Benchmarking of Danish Private Equity Funds

Natalie Dvinge Andersen & Ida Kjær Brinkmann-Hansen

Student thesis: Master thesis

Abstract

The main purpose of this assignment is to study the ability of the Danish private equity funds to develop their acquired portfolio companies, so they perform better than the matched non-privateequity companies. Private equity funds raise capital from investors, invest this capital in companies with potential, develop the companies, and sell the companies to new owners with profit, when they have grown and matured. This process comprises both the acquisition, the ownership period and the divestment; the focus in this assignment is the ability of the funds to develop the companies through the value-creating factors, which is why we have collected financial data for all the Danish portfolio companies, which is acquired in the period from 2012 to 2017, and for a matched reference group that is not owned by a private equity fund, which gives us two groups of data. For the benchmark of the two groups we use an extended version of the linear programming technique; Data Envelopment Analysis, DEA, which is called Range Adjusted Measure, RAM, since this gives the most valid results and at the same time can handle negative key performance indicators, KPI. Thereby we determine the efficient frontier, that contains all the most efficient companies for each of the groups, from where the efficiencies of the remaining companies are determined. The efficiencies are therefore used as a measure of performance, and contains information about all the chosen inputs and outputs. In this analysis, we use one dummy input and two KPIs as outputs; return of investment, ROI, and the liquidity ratio. The purpose of the benchmark analysis is to find out if private equity companies have better development opportunities than the non-private-equity companies, to which we use an indicator called Bilateral Productions Conditions, BPC. In this connection, it is concluded that the private equity funds have better development opportunities, which means that we must use group specific frontiers instead of a common frontier. This makes it relevant to use the indicator called Bilateral Industry Utilization, BIU, to compare the two groups’ utilization of their group specific development opportunities. Based on the empirical analysis, it is concluded that the non-private-equity companies are slightly better at exploiting their development opportunities than the private equity companies - but not significantly better. Since RAM is not very prevalent we have had to make some model extensions in relation to both the theoretical review and the analysis. Additionally, the indicators; BPC and BIU, are from an entirely new study from 2019 and have never been used together with the RAM model, which means that the focus in this assignment is to contribute something new in the field. The advantage of using these methods is that we can get a measure of the efficiency of the companies that contains information about all the chosen parameters, and thereby highlight other patterns and tendencies that is not possible with the typical theory of comparison of two groups within economy and finance. However, some of those theories are used in the end of the assignment to study if some private equity funds manage to develop their portfolio companies better than others, which is seen not to be the case.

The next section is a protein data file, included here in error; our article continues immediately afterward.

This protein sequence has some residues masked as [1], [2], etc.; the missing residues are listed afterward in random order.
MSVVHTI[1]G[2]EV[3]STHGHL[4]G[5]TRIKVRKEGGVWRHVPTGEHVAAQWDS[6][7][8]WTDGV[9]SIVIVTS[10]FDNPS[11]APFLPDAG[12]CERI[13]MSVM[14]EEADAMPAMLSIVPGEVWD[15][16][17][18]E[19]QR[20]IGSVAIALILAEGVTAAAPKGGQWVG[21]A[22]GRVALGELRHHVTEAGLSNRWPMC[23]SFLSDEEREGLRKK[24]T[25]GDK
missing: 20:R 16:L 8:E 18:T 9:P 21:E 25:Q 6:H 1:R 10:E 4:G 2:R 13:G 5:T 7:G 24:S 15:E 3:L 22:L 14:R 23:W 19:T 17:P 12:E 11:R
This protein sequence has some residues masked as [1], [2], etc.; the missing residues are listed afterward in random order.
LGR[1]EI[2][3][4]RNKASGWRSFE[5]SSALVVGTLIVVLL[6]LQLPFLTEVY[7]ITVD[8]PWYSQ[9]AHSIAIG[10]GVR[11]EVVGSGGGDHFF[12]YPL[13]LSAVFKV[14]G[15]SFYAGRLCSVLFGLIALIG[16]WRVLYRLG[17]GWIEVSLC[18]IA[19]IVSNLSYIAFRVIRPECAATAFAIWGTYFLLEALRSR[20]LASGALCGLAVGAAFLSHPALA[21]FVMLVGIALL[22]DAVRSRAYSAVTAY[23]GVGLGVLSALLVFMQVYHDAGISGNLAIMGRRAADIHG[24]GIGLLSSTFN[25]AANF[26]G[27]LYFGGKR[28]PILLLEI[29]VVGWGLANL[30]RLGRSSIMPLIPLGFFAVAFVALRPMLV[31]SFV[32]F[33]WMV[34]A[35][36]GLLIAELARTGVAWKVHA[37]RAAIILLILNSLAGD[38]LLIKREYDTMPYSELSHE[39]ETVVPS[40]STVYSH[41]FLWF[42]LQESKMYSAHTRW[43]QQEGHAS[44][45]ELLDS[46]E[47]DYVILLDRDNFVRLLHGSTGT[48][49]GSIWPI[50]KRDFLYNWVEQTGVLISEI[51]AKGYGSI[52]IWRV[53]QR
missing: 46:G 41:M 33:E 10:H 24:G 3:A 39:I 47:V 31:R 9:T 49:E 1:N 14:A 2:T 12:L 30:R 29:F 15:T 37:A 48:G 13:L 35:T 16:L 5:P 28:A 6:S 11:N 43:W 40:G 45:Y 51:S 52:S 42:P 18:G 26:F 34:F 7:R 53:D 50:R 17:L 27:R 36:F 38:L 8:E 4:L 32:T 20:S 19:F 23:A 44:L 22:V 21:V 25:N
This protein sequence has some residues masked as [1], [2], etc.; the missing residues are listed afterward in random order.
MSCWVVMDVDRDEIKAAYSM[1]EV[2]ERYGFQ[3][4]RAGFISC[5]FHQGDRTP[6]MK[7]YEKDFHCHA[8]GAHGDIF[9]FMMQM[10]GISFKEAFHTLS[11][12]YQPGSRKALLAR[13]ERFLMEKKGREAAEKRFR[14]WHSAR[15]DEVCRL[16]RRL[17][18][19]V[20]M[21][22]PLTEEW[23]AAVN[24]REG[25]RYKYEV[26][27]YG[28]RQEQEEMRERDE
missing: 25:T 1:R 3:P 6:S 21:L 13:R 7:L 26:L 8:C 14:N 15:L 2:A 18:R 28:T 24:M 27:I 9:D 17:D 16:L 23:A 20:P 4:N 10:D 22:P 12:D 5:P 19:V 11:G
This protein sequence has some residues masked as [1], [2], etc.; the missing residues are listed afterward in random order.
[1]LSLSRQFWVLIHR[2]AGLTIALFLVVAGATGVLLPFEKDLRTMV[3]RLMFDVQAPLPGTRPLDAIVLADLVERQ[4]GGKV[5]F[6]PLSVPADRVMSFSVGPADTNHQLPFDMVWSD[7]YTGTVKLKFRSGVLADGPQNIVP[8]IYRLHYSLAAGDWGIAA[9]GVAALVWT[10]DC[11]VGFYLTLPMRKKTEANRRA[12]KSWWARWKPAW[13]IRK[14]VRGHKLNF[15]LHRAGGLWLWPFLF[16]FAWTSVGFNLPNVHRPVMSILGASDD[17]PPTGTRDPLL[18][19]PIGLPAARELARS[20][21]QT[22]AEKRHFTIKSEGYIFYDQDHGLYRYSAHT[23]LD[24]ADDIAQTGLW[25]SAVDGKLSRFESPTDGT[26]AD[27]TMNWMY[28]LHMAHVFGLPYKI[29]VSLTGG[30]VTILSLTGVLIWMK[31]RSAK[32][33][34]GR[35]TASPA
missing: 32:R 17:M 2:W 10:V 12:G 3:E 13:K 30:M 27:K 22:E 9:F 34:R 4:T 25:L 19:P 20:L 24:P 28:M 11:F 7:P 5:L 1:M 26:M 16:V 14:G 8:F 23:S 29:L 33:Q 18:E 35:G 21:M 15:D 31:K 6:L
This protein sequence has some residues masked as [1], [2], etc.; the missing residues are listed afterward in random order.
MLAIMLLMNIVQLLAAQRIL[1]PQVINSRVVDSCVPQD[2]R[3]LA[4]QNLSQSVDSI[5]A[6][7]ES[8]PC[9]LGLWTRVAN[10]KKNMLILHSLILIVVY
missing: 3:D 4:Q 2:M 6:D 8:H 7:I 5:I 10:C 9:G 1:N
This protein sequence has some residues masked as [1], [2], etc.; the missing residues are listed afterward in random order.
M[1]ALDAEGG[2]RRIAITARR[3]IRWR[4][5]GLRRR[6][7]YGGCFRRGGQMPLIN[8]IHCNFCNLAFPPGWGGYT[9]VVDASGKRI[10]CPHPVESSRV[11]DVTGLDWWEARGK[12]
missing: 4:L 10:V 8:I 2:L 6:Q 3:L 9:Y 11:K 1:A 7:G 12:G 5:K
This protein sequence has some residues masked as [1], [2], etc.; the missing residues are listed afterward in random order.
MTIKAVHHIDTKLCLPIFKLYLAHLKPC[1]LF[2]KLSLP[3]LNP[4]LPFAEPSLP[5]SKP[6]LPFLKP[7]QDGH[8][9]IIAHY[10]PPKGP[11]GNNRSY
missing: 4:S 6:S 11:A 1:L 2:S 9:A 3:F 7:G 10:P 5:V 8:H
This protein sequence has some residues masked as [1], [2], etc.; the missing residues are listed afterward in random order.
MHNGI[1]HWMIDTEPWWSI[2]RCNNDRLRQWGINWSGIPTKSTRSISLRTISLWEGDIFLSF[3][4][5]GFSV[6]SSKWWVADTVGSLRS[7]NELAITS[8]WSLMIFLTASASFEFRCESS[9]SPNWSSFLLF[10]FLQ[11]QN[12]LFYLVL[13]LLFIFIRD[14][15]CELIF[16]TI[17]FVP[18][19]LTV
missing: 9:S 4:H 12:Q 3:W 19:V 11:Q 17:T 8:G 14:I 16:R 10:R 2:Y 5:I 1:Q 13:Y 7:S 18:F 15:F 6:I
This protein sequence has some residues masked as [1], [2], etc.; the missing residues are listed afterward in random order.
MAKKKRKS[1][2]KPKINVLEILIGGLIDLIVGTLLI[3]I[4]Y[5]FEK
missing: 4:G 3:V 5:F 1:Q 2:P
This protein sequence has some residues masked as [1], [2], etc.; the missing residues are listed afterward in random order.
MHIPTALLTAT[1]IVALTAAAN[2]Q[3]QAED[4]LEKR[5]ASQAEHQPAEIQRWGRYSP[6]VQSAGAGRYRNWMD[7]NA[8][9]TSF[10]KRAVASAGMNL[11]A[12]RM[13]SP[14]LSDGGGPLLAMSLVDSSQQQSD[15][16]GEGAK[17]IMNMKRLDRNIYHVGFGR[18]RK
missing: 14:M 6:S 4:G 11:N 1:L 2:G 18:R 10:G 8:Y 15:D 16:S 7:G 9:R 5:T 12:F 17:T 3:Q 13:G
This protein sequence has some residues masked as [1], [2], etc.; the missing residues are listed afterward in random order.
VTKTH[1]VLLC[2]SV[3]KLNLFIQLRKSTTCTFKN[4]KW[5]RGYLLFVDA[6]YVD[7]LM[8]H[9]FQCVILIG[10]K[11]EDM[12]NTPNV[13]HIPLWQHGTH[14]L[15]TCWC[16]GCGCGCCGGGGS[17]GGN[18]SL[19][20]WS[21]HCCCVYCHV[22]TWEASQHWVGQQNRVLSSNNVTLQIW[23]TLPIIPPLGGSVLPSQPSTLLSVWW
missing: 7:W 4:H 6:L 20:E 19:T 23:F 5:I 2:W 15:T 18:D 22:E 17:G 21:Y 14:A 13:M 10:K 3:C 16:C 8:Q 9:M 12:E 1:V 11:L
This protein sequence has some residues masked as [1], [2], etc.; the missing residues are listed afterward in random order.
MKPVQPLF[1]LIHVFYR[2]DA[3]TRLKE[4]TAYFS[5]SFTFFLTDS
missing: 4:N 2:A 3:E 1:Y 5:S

EducationsMSc in Business Administration and Management Science, (Graduate Programme) Final Thesis
LanguageDanish
Publication date2019
Number of pages149
SupervisorsMette Asmild